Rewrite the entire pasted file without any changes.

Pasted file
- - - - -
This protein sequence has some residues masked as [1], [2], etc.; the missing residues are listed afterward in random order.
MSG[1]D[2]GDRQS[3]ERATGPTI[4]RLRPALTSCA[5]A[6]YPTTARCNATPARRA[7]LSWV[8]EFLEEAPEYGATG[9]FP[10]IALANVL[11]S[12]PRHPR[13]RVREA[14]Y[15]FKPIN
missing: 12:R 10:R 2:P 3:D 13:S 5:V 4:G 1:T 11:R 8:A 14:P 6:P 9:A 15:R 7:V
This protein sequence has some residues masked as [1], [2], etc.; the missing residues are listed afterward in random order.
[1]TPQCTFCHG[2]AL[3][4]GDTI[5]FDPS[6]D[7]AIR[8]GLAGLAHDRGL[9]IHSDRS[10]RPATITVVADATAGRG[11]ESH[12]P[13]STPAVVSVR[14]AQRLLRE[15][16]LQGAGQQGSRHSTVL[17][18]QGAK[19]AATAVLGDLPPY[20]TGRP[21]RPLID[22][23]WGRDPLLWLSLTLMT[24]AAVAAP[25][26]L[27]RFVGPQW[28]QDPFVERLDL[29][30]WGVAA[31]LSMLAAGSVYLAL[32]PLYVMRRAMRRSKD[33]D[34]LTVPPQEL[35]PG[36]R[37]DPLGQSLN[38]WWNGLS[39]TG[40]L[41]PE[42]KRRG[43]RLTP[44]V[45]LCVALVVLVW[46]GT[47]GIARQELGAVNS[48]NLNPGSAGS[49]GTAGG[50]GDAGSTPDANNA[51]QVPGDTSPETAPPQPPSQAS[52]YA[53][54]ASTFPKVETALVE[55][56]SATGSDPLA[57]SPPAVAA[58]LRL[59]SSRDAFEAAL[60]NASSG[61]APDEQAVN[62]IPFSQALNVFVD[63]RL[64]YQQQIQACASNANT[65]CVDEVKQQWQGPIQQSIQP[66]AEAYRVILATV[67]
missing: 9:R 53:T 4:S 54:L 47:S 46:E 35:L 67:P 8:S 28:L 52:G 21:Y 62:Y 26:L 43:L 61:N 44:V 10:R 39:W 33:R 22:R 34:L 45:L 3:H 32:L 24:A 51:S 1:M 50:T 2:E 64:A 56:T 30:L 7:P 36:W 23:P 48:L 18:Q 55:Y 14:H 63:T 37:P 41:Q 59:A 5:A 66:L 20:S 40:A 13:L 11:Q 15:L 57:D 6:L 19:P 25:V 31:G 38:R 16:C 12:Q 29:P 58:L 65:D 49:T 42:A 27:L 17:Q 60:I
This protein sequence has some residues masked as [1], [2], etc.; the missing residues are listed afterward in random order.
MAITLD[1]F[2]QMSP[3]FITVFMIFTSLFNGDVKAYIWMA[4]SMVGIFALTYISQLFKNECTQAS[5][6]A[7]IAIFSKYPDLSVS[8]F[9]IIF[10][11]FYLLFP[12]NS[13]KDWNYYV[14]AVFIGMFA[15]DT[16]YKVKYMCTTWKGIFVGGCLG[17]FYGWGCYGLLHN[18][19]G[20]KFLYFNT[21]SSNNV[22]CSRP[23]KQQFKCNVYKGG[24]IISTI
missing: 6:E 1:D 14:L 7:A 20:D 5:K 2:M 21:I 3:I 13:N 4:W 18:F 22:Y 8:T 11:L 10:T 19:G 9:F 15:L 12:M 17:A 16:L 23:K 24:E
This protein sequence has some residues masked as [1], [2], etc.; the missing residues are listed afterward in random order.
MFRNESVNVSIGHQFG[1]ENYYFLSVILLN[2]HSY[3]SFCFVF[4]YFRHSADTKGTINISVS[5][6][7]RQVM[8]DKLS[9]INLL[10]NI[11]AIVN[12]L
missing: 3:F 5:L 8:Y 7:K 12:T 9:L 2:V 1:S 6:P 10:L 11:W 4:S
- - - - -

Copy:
This protein sequence has some residues masked as [1], [2], etc.; the missing residues are listed afterward in random order.
MSG[1]D[2]GDRQS[3]ERATGPTI[4]RLRPALTSCA[5]A[6]YPTTARCNATPARRA[7]LSWV[8]EFLEEAPEYGATG[9]FP[10]IALANVL[11]S[12]PRHPR[13]RVREA[14]Y[15]FKPIN
missing: 12:R 10:R 2:P 3:D 13:S 5:V 4:G 1:T 11:R 8:A 14:P 6:P 9:A 15:R 7:V
This protein sequence has some residues masked as [1], [2], etc.; the missing residues are listed afterward in random order.
[1]TPQCTFCHG[2]AL[3][4]GDTI[5]FDPS[6]D[7]AIR[8]GLAGLAHDRGL[9]IHSDRS[10]RPATITVVADATAGRG[11]ESH[12]P[13]STPAVVSVR[14]AQRLLRE[15][16]LQGAGQQGSRHSTVL[17][18]QGAK[19]AATAVLGDLPPY[20]TGRP[21]RPLID[22][23]WGRDPLLWLSLTLMT[24]AAVAAP[25][26]L[27]RFVGPQW[28]QDPFVERLDL[29][30]WGVAA[31]LSMLAAGSVYLAL[32]PLYVMRRAMRRSKD[33]D[34]LTVPPQEL[35]PG[36]R[37]DPLGQSLN[38]WWNGLS[39]TG[40]L[41]PE[42]KRRG[43]RLTP[44]V[45]LCVALVVLVW[46]GT[47]GIARQELGAVNS[48]NLNPGSAGS[49]GTAGG[50]GDAGSTPDANNA[51]QVPGDTSPETAPPQPPSQAS[52]YA[53][54]ASTFPKVETALVE[55][56]SATGSDPLA[57]SPPAVAA[58]LRL[59]SSRDAFEAAL[60]NASSG[61]APDEQAVN[62]IPFSQALNVFVD[63]RL[64]YQQQIQACASNANT[65]CVDEVKQQWQGPIQQSIQP[66]AEAYRVILATV[67]
missing: 9:R 53:T 4:S 54:L 47:S 46:E 35:L 67:P 8:S 28:L 52:G 21:Y 62:Y 26:L 43:L 61:N 44:V 10:R 39:W 33:R 22:R 34:L 45:L 3:H 32:L 24:A 51:S 1:M 50:T 2:E 64:A 56:T 30:L 7:P 36:W 23:P 48:L 18:Q 55:Y 14:H 63:T 37:P 41:Q 59:A 5:A 66:L 20:S 40:A 13:L 11:Q 15:L 57:D 6:L 19:P 25:V 31:G 38:R 16:C 12:Q 29:P 58:L 65:D 49:T 42:A 27:L 17:Q 60:I
This protein sequence has some residues masked as [1], [2], etc.; the missing residues are listed afterward in random order.
MAITLD[1]F[2]QMSP[3]FITVFMIFTSLFNGDVKAYIWMA[4]SMVGIFALTYISQLFKNECTQAS[5][6]A[7]IAIFSKYPDLSVS[8]F[9]IIF[10][11]FYLLFP[12]NS[13]KDWNYYV[14]AVFIGMFA[15]DT[16]YKVKYMCTTWKGIFVGGCLG[17]FYGWGCYGLLHN[18][19]G[20]KFLYFNT[21]SSNNV[22]CSRP[23]KQQFKCNVYKGG[24]IISTI
missing: 6:E 1:D 14:L 7:A 20:D 5:K 2:M 21:I 3:I 13:N 4:W 18:F 22:Y 8:T 11:L 10:T 19:G 9:F 15:L 12:M 17:A 16:L 23:K 24:E
This protein sequence has some residues masked as [1], [2], etc.; the missing residues are listed afterward in random order.
MFRNESVNVSIGHQFG[1]ENYYFLSVILLN[2]HSY[3]SFCFVF[4]YFRHSADTKGTINISVS[5][6][7]RQVM[8]DKLS[9]INLL[10]NI[11]AIVN[12]L
missing: 3:F 5:L 8:Y 7:K 12:T 9:L 2:V 1:S 6:P 10:L 11:W 4:S